I found a very disturbing maintenance manual program that appears to make it impossible for a company to comply with the FAA’s regulatory requirements without violating U.S. antitrust laws.
I was recently referred to the Goodrich-Messier, Inc., Aircraft Wheel and Brake technical publications website by a MARPA member. One can find Component Maintenance Manuals, Service Bulletins and Service Letters for Aircraft Wheels and Brakes on this website. One can also use this website to view the manual index, and maintain the person’s subscription information.
In order to gain access to the technical publications, the subscriber must agree to a licensing agreement that preclude use of PMA parts as a condition of obtaining access:
Under this agreement,
“All subscribers to the Goodrich-Messier, Inc. publications library must agree…” to install “only Goodrich-Messier, Inc.-authorized parts” … “during maintenance and overhaul.”
Effectively, it is a license whose purpose is to preclude the use of PMA parts. The manufacturer in this case is holding the CMMs hostage to the agreement, because a subscriber cannot access the CMMS without agreeing to this restriction.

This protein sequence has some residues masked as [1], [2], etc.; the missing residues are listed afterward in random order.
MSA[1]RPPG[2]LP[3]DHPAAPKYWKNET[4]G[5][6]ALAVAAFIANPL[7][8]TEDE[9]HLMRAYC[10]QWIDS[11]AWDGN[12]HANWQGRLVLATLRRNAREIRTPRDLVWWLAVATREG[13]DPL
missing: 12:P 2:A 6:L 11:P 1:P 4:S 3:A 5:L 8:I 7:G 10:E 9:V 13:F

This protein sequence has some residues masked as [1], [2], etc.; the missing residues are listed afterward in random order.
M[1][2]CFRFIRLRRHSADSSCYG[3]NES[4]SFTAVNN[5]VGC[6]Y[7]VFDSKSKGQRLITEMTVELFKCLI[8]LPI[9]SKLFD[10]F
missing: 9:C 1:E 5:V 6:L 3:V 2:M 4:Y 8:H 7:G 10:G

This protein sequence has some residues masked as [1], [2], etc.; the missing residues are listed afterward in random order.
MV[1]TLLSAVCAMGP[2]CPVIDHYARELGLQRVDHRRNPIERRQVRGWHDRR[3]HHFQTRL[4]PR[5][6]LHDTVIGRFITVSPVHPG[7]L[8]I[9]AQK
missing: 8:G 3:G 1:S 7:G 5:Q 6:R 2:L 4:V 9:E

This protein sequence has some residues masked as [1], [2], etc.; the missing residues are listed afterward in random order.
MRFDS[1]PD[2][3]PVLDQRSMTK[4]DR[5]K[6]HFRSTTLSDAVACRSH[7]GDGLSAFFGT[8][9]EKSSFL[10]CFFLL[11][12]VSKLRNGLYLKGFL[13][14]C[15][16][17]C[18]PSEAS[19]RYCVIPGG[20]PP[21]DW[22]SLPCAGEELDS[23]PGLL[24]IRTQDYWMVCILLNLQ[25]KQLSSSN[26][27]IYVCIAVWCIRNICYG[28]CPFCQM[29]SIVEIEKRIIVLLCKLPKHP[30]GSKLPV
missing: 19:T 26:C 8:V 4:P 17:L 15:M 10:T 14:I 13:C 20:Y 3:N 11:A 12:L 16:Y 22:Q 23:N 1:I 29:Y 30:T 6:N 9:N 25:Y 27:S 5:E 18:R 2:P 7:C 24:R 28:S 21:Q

This puts the industry in a terrible position. Under 14 C.F.R. 145.109(d), any repair station doing work on such such assemblies MUST have the maintenance manuals. But in order to get them, they have to agree to only install the Goodrich-Messier parts, and not to install FAA-approved competitive parts (e.g. PMA).
The agreement explains that:
“There are concerns that the use of replacement parts that are not authorized by Goodrich-Messier, Inc. may compromise the performance and reliability of the wheel(s) and braking system.”
This statement seems to be attacking the FAA’s approval system at its core. After the FAA’s approval process, there should not be any legitimate concerns about safety (no more so than after any other FAA approval process).
MARPA has had some recent conversations with the FAA about ICA and CMM guidance that is used to prevent entry of PMA into the marketplace. We know that the FAA shares some of our concerns. The FAA’s regulations should not be used as a fulcrum for leveraging companies into un-natural monopoly positions in existing competitive markets among competitors who are all in full compliance with the FAA’s regulations.